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Pulse Market Insight #209 MAY 27 2022 | Producers | Pulse Market Insights

Ending Stocks Tight but Manageable

The 2021/22 marketing year has been one for the books. Once-in-a-generation (we hope) low yields triggered extremely high prices; in some cases, record highs. Now we’re in the home stretch of 2021/22 and the focus is shifting to next year. In general, there’s more optimism about the 2022 crop but that also raises questions about what old-crop supplies will look like and how they will affect the market.

On top of the 2022 crop, there will be carryover from 2021/22. Last fall, amid the crop failure, it looked like there would be essentially nothing left by the end of the marketing year. But as markets tend to do, the high prices discouraged demand and it turns out there will be some pulse supplies still kicking around by July 31. Not a lot, but more than nothing.

For peas, the record prices eliminated roughly a million tonnes of demand from Chinese feeders as they switched to cheaper feed sources. Other price sensitive buyers also cut their purchases or backed away entirely. Exports in 2021/22 will end up around 1.9 mln tonnes or less, 1.7 mln less than the last year. That will leave close to 300,000 tonnes of stocks at the end of 2021/22.

Those stocks would be about half of 2020/21, but not extremely low. That said, those peas aren’t readily available to the market as it seems farmers still with peas are holding them with “strong hands”. We also expect a good chunk of those will be green peas, which haven’t seen strong demand in 2021/22.

It’s a similar story for lentils. The 2021 crop was only 1.6 mln tonnes, 1.2 mln less than the previous year. But in response to the high prices, importers backed off and Canadian exports for 2021/22 will likely end up close to 1.45 mln tonnes, down 900,000 tonnes. This would leave ending stocks around 250,000 tonnes.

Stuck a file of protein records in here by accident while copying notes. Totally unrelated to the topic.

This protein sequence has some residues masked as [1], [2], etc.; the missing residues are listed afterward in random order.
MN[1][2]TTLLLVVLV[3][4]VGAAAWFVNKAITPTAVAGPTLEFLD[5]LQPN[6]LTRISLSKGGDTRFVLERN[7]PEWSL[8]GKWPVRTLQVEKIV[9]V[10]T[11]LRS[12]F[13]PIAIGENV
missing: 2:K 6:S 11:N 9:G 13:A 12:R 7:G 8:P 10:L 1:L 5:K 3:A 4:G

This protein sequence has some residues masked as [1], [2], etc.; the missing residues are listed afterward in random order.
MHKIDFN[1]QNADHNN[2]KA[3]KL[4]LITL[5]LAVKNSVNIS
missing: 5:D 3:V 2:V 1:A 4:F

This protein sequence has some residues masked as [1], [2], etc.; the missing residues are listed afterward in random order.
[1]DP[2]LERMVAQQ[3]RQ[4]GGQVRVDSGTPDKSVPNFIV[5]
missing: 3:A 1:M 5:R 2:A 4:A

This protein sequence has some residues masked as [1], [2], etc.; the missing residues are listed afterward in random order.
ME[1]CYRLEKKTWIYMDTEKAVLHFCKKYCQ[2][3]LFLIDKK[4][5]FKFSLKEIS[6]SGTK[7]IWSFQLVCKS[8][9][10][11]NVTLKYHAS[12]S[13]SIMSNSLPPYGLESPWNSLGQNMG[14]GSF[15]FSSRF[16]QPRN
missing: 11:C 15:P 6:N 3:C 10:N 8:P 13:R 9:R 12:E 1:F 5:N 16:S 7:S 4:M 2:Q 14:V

Again, just like peas, these ending stocks are toward the lower end of recent history but not all bins will be empty by July 31. At this point, the main support for prices is that farmers still holding lentils aren’t interested in selling, so the lentils aren’t really available.

One of the things we learned in 2021/22 is that exports weren’t cut back because supplies ran out, but rather by high prices. And that process of demand rationing started early in the year. It’s very difficult (or impossible) to drain supplies down to “nothing”. We would add a caution too. If, as we hope, the 2022 crop is considerably better than last year and supplies are bigger, it’s a stretch to expect prices will go even higher from here.

Pulse Market Insight provides market commentary from Chuck Penner of LeftField Commodity Research to help with pulse marketing decisions.